Lest someone inject here that they are not practicing true Christianity, I would point out that the Old Testament is replete with admonishments about the status of women and Paul gleefully reinforces the idea throughout his letters to the early church.

Let's take a moment to consider Abigail's words a little closer. Note that she doesn't come right out and say that blacks and women aren't inferior to white men. She asserts that the Bible stops short of calling them an abomination. It's subtle if you aren't paying attention, but makes a powerful difference in understanding the real teachings of Fred Phelps and the WBC. Homosexuality is an abomination, god is REALLY pissed at them. But there is a kinder, gentler prejudice that they reserve for colored brethren and the fairer sex. Fred's god will accept them, at least in theory, so long as they don't get to uppity and know their place in the divine hierarchy.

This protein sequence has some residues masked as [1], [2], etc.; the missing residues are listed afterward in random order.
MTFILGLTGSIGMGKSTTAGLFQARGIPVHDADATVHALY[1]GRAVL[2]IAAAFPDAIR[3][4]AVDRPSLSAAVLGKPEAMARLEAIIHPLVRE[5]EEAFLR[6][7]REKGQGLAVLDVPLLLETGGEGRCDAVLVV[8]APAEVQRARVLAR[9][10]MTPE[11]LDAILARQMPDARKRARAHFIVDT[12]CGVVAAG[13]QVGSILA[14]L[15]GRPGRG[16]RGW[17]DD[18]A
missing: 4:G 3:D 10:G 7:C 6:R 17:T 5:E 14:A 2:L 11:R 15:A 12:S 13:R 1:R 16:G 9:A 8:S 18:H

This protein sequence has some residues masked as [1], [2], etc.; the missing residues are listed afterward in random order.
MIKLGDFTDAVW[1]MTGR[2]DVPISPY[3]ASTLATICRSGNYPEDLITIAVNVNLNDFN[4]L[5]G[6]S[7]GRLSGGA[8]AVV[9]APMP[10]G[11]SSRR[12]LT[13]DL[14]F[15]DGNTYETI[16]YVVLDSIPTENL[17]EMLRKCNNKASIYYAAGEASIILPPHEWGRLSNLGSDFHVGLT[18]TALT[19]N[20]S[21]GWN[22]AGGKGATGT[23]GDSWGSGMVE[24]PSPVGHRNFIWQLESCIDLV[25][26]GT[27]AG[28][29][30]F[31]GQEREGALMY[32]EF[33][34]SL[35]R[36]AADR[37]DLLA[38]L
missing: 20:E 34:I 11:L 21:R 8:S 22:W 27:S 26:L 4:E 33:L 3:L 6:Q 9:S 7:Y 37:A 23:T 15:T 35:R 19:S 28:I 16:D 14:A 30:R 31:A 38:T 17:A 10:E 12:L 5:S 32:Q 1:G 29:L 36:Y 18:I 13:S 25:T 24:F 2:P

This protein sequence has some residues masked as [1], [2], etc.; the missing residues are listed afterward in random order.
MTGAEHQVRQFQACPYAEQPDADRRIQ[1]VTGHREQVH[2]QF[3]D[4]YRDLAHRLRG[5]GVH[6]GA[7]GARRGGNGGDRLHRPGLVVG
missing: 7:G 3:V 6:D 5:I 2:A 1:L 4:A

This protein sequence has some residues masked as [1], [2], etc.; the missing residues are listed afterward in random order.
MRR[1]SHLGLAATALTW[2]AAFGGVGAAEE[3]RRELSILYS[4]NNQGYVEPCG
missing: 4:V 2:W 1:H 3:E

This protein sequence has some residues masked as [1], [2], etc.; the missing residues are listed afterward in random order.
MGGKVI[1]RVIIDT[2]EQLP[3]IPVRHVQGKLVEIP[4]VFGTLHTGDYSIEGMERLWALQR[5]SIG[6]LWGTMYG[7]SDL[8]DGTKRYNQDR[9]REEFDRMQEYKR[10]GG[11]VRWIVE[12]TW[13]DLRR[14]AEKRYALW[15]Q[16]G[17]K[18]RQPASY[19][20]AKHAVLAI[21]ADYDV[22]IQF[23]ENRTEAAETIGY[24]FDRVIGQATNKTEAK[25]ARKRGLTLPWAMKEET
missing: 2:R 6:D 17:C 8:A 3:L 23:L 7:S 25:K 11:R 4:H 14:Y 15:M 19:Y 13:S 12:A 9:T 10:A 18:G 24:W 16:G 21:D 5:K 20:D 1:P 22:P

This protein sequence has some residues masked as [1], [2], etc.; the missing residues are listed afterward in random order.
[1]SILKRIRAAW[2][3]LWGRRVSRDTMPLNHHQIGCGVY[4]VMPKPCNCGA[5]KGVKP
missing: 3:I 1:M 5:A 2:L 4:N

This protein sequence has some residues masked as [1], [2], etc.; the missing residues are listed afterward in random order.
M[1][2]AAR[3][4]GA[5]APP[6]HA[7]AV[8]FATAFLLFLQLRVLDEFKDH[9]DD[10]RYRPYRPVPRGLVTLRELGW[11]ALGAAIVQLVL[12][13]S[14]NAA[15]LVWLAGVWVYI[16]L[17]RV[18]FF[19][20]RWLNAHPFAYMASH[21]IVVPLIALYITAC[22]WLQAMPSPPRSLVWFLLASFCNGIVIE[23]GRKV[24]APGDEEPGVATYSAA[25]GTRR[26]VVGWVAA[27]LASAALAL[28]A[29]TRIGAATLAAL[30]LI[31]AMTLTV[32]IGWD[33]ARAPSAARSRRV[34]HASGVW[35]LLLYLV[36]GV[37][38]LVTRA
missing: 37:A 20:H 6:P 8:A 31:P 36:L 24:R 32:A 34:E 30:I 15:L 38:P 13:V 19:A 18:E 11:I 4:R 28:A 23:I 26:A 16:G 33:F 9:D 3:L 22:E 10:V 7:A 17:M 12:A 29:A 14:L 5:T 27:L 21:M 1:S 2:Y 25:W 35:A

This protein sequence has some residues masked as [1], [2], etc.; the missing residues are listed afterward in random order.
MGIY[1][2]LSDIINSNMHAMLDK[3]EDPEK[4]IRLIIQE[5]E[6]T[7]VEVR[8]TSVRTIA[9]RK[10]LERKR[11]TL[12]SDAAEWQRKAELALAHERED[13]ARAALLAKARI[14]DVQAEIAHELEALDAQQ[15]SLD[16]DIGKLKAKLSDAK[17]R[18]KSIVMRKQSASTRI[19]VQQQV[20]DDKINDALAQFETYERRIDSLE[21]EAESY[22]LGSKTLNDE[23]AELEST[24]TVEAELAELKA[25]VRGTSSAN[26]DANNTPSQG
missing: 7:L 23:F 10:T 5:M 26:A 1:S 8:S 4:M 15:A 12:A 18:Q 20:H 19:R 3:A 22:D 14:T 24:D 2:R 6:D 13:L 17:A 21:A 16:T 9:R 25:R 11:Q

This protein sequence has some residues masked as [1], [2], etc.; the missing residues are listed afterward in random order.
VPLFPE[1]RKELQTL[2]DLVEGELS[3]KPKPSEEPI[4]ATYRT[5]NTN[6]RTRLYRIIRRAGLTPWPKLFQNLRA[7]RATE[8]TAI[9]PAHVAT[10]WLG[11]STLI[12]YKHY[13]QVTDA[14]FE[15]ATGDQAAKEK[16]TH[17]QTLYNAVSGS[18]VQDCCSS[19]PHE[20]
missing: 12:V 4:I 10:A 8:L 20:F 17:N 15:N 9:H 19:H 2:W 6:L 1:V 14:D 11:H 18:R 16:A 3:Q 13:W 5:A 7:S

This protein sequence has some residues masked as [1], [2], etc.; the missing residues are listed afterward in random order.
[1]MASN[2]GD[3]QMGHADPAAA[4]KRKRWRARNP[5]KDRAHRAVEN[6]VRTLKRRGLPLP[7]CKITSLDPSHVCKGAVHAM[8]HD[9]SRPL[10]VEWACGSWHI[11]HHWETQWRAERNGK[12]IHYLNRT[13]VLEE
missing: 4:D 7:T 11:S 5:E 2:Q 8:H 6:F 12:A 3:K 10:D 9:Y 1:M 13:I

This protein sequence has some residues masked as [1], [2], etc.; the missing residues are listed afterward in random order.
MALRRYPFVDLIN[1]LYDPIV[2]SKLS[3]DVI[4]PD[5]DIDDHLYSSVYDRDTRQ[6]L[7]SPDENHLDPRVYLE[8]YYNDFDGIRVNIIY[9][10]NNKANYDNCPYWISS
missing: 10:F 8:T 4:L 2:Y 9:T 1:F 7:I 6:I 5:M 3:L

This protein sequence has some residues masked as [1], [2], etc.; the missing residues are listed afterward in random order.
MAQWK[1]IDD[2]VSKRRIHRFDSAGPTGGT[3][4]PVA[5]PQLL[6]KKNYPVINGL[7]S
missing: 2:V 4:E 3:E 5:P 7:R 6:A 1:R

One final thought that is only tangentially relevant in that the topic came up in the article. A counter protester was quoted as saying "It's the soldier that fought and died and gave them that right to free speech". Perhaps someone can correct me if my logic is flawed, but this argument has always bothered me as a justification for outrage at their protests of military funerals. If we're arguing that the right to free speech is intact because of the sacrifices of these soldiers, then are we not obliged to step aside and let such protests happen unchallenged? Don't get me wrong, I'm certainly not arguing in favor of protests at ANY funeral. I'm simply suggesting that this particular argument is not well conceived and should be dropped from the arsenal of counter protesters. Protesting at funerals is wrong for many reasons. I'm not sure that this is one of them.